President Donald Trump’s administration fired its first shot in a potential trade war, but it’s not Beijing or Mexico City in the cross hairs. The target: our friendly neighbor to the north, Canada.
Trump has escalated what were modest and longstanding frictions with Ottawa over U.S. dairy products and Canadian lumber into a full-blown trade dispute largely because Canada is an easy target and doesn’t have as many weapons to fight back. By slapping a massive tariff on Canadian lumber, while touting his protection of dairy farmers — especially in Wisconsin, a key swing state — Trump has a chance to look tough and decisive on the international stage as he tries to renegotiate NAFTA, one of his big campaign promises.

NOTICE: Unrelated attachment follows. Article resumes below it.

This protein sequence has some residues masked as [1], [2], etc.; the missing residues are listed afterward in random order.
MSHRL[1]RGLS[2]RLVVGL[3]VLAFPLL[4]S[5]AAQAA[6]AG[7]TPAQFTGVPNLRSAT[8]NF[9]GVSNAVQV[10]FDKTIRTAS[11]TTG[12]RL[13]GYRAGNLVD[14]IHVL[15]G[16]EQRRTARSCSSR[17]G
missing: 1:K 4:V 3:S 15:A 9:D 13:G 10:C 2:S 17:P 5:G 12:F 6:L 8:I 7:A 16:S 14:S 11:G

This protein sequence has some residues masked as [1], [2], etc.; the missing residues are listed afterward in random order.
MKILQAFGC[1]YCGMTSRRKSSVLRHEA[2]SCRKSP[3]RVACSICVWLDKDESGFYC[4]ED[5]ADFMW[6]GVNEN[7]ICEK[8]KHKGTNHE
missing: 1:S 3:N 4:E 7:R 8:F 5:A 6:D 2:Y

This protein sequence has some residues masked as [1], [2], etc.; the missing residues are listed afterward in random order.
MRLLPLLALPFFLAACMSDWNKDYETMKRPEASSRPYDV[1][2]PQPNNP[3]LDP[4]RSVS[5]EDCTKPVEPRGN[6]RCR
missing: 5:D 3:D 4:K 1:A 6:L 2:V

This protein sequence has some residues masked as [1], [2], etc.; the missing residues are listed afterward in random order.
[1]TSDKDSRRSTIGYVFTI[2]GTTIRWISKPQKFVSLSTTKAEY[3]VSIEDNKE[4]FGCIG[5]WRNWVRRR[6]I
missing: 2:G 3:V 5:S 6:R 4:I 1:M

“Canada is an easy villain,” said Laura Dawson, director of the Canada Institute at the Woodrow Wilson Center. “They cannot retaliate with the force of a China or a Mexico. It’s not like Canada is going to open up the border and let a whole bunch of Central Americans into the United States. So Canada is a pretty safe target.”
In February, Trump said his administration would be “tweaking” NAFTA in any renegotiation, suggesting that changes would be small.
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